• Investors began keeping “charts” of stock market movements to look for patterns, or “formations” that indicated whether to buy or sell
      • Studies have shown that anywhere from 20% to 50% of the price behavior of a stock can be traced to overall market forces
    • Technical Analysis (cont’d)
      • Technical Analysis is the study of the various forces at work in the marketplace and their affect on stock prices.
        • Focus is on trends in a business’ stock price and the overall stock market
        • Stock prices are a function of supply and demand for shares of stock
        • Used to get a general sense of where the stock market is going in the next few months
        • Several technical indicators may be used together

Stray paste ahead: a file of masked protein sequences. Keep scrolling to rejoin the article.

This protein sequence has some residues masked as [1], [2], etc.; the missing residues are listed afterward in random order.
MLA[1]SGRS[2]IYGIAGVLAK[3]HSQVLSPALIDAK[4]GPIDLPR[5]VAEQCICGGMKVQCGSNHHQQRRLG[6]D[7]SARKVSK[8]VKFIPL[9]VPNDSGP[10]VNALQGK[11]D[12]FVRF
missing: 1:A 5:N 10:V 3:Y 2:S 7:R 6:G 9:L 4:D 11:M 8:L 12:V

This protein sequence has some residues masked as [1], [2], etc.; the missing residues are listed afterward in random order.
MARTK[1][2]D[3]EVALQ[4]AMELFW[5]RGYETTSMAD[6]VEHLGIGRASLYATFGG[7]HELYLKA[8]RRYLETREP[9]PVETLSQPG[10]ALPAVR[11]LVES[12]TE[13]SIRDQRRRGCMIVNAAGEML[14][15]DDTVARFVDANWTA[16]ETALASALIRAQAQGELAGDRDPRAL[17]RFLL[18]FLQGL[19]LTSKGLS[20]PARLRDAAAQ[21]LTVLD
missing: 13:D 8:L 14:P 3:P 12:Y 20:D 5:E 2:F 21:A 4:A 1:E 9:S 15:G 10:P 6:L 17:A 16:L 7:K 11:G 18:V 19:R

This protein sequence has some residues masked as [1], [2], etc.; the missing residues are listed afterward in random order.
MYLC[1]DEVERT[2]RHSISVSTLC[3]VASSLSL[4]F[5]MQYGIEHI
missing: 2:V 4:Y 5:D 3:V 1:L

• Big Picture Technical Indicators
      • The Dow Theory
        • Market’s performance is based upon long-term price trend (primary trend) in overall market
        • Used to signal end of both bull and bear markets
        • An after-the-fact measure with no predictive power
    • Figure 9.1 The Dow Theory in Operation
    • Big Picture: Technical Indicators (cont’d)
      • Trading Action
        • Looks at minor trading characteristics in market over long periods of time
        • Assumes the market moves in cycles and these cycles repeat themselves
        • Trading rules are formed from patterns:
          • January indicator
          • Presidential election indicator
          • Super Bowl indicator
    • Big Picture Technical Indicators (cont’d)
      • Confidence Index
        • Looks at ratio between yields on high-grade corporate bonds compared to low-grade corporate bonds
        • Optimism and pessimism about the future outlook is reflected in the bond yield spread